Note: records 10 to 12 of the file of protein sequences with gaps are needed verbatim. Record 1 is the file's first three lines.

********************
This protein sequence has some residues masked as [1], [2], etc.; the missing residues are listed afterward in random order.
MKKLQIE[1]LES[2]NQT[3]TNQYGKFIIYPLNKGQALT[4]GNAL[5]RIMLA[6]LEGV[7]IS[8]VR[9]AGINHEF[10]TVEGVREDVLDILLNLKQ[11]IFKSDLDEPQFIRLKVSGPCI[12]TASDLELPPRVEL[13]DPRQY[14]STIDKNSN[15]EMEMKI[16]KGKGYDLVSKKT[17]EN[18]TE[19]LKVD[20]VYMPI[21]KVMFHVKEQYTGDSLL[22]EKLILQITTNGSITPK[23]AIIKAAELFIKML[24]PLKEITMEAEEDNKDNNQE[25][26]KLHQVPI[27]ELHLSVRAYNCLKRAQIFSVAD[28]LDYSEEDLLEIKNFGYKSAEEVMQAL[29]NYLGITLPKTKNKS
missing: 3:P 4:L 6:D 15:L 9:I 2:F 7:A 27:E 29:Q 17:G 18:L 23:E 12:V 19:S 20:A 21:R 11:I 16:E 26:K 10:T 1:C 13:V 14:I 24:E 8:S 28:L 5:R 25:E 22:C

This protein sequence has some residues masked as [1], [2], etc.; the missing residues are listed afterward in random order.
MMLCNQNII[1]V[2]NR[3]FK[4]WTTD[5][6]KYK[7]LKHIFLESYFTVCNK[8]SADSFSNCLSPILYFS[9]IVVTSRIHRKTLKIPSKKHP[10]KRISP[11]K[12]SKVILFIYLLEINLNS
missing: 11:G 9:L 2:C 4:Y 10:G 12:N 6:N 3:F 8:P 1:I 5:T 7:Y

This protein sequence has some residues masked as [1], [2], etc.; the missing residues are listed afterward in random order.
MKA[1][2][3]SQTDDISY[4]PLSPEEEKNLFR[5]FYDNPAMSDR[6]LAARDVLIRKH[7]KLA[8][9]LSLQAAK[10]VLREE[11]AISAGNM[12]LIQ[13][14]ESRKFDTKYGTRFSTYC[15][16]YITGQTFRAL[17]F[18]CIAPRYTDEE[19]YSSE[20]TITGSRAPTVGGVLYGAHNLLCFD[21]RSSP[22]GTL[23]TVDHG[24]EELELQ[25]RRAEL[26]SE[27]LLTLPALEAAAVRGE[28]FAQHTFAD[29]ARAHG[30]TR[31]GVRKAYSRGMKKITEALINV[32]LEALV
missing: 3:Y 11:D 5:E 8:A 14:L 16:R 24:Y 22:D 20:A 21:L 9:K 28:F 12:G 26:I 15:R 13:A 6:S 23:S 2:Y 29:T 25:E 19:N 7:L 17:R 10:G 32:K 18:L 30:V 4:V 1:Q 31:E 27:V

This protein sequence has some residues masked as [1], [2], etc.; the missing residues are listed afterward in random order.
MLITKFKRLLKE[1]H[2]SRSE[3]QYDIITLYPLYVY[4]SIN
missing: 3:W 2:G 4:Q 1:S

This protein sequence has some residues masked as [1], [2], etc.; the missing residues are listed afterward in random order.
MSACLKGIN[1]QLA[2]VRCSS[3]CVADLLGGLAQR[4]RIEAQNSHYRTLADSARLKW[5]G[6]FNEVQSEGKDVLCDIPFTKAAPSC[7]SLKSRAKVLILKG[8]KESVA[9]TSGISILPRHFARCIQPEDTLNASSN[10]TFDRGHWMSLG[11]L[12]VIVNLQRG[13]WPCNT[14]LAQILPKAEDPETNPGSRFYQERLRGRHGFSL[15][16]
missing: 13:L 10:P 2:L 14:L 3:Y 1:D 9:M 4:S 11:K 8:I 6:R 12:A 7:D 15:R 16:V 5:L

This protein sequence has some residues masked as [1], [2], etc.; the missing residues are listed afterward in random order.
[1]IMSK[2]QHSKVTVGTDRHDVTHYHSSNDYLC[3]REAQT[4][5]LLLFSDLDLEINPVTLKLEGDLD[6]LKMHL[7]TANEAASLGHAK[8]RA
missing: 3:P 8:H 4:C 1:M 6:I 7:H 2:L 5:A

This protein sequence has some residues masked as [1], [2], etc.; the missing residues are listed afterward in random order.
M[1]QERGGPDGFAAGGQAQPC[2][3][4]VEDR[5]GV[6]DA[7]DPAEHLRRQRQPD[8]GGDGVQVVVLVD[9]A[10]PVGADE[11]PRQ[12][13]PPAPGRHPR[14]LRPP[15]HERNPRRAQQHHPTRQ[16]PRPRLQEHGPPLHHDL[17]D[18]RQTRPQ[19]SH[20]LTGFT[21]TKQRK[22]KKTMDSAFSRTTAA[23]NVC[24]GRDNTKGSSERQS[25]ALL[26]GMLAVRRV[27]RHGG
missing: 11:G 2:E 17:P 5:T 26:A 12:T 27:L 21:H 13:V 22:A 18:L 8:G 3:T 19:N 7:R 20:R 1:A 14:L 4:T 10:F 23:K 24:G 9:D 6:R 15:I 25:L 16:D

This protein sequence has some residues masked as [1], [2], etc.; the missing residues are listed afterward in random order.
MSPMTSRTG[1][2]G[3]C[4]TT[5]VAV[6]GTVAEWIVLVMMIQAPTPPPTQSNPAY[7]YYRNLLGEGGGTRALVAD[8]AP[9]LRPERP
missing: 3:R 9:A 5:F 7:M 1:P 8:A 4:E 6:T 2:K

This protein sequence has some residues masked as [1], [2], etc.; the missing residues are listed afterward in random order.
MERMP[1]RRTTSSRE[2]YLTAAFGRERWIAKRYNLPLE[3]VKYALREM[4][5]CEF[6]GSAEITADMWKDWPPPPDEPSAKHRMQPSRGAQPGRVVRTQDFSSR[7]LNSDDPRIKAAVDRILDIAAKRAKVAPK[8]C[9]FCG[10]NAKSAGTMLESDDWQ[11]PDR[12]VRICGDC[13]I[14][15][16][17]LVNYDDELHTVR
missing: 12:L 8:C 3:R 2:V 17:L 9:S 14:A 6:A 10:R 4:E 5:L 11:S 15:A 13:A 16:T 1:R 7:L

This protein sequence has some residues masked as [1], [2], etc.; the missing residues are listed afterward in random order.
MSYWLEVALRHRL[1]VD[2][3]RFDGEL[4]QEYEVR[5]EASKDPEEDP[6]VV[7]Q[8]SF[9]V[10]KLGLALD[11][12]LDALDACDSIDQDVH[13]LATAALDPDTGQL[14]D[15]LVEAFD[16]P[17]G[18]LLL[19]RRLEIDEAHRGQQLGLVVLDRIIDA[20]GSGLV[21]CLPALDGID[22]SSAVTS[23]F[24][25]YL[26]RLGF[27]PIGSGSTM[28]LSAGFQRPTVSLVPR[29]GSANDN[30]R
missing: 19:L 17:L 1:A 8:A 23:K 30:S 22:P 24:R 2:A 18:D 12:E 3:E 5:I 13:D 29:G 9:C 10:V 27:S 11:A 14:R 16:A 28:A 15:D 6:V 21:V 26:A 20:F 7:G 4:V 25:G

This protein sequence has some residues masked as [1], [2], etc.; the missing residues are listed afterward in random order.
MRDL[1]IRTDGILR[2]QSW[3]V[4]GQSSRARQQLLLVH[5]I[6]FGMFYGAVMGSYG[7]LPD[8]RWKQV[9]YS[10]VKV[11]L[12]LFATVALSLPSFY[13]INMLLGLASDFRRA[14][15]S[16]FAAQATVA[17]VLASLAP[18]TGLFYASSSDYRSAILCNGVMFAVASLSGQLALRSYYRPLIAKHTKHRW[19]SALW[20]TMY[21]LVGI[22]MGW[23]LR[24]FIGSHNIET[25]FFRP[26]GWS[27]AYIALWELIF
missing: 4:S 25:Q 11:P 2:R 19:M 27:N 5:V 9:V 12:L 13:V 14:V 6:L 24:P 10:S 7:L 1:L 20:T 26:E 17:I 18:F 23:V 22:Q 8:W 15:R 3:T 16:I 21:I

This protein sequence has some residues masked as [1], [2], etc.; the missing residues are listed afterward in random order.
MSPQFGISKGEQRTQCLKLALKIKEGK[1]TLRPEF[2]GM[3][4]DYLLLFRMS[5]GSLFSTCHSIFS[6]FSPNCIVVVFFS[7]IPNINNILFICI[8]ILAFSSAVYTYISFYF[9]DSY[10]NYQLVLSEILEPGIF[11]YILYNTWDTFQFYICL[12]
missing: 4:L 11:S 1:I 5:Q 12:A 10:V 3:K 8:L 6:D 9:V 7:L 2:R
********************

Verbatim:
This protein sequence has some residues masked as [1], [2], etc.; the missing residues are listed afterward in random order.
MSYWLEVALRHRL[1]VD[2][3]RFDGEL[4]QEYEVR[5]EASKDPEEDP[6]VV[7]Q[8]SF[9]V[10]KLGLALD[11][12]LDALDACDSIDQDVH[13]LATAALDPDTGQL[14]D[15]LVEAFD[16]P[17]G[18]LLL[19]RRLEIDEAHRGQQLGLVVLDRIIDA[20]GSGLV[21]CLPALDGID[22]SSAVTS[23]F[24][25]YL[26]RLGF[27]PIGSGSTM[28]LSAGFQRPTVSLVPR[29]GSANDN[30]R
missing: 19:L 17:L 1:A 8:A 23:K 30:S 22:P 24:R 2:A 18:D 12:E 3:E 5:I 13:D 29:G 9:C 10:V 27:S 11:A 14:R 16:A 28:A 15:D 6:V 21:V 26:A 20:F 7:G 4:V 25:G

This protein sequence has some residues masked as [1], [2], etc.; the missing residues are listed afterward in random order.
MRDL[1]IRTDGILR[2]QSW[3]V[4]GQSSRARQQLLLVH[5]I[6]FGMFYGAVMGSYG[7]LPD[8]RWKQV[9]YS[10]VKV[11]L[12]LFATVALSLPSFY[13]INMLLGLASDFRRA[14][15]S[16]FAAQATVA[17]VLASLAP[18]TGLFYASSSDYRSAILCNGVMFAVASLSGQLALRSYYRPLIAKHTKHRW[19]SALW[20]TMY[21]LVGI[22]MGW[23]LR[24]FIGSHNIET[25]FFRP[26]GWS[27]AYIALWELIF
missing: 4:S 25:Q 11:P 2:R 19:M 27:N 5:V 9:V 12:L 13:V 14:V 6:L 24:P 10:S 7:L 1:L 20:T 26:E 17:I 18:F 23:V 22:Q 8:W 15:R 3:T 16:I 21:I

This protein sequence has some residues masked as [1], [2], etc.; the missing residues are listed afterward in random order.
MSPQFGISKGEQRTQCLKLALKIKEGK[1]TLRPEF[2]GM[3][4]DYLLLFRMS[5]GSLFSTCHSIFS[6]FSPNCIVVVFFS[7]IPNINNILFICI[8]ILAFSSAVYTYISFYF[9]DSY[10]NYQLVLSEILEPGIF[11]YILYNTWDTFQFYICL[12]
missing: 4:L 11:S 1:I 5:Q 12:A 10:V 3:K 8:L 6:D 9:V 7:L 2:R